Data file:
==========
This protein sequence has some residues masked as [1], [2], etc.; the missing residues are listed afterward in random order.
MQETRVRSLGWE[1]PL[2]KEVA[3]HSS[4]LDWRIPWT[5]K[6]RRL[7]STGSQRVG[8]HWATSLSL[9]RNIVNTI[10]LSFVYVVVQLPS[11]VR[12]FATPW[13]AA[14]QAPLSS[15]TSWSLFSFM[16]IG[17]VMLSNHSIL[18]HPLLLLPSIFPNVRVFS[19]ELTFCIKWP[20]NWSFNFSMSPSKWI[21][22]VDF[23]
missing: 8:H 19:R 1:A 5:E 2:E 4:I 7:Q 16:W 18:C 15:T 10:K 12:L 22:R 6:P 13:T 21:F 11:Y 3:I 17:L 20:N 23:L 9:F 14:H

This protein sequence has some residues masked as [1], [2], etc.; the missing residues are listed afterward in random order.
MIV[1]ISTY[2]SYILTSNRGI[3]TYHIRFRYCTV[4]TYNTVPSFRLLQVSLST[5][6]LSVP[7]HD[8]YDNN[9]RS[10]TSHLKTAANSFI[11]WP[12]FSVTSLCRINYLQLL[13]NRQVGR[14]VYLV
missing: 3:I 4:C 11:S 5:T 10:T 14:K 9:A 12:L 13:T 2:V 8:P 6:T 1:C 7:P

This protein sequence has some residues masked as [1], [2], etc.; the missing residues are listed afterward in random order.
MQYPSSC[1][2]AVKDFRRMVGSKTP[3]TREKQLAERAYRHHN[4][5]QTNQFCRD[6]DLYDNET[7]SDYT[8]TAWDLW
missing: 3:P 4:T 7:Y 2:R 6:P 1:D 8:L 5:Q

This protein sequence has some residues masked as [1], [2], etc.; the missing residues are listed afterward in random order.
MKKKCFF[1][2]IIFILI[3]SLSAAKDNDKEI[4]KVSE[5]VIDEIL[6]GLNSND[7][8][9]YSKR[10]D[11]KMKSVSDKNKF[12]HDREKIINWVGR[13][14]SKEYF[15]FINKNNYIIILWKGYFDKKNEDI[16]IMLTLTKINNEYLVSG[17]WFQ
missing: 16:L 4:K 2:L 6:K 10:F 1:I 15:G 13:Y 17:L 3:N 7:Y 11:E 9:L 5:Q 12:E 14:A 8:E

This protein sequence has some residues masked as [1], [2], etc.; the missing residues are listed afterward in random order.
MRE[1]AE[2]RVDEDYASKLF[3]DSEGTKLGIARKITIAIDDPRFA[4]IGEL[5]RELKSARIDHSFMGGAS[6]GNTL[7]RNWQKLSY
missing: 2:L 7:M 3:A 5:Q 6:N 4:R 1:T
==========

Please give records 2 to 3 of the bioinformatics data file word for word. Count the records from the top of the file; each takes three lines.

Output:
This protein sequence has some residues masked as [1], [2], etc.; the missing residues are listed afterward in random order.
MIV[1]ISTY[2]SYILTSNRGI[3]TYHIRFRYCTV[4]TYNTVPSFRLLQVSLST[5][6]LSVP[7]HD[8]YDNN[9]RS[10]TSHLKTAANSFI[11]WP[12]FSVTSLCRINYLQLL[13]NRQVGR[14]VYLV
missing: 3:I 4:C 11:S 5:T 10:T 14:K 9:A 12:L 13:T 2:V 8:P 6:T 1:C 7:P

This protein sequence has some residues masked as [1], [2], etc.; the missing residues are listed afterward in random order.
MQYPSSC[1][2]AVKDFRRMVGSKTP[3]TREKQLAERAYRHHN[4][5]QTNQFCRD[6]DLYDNET[7]SDYT[8]TAWDLW
missing: 3:P 4:T 7:Y 2:R 6:P 1:D 8:L 5:Q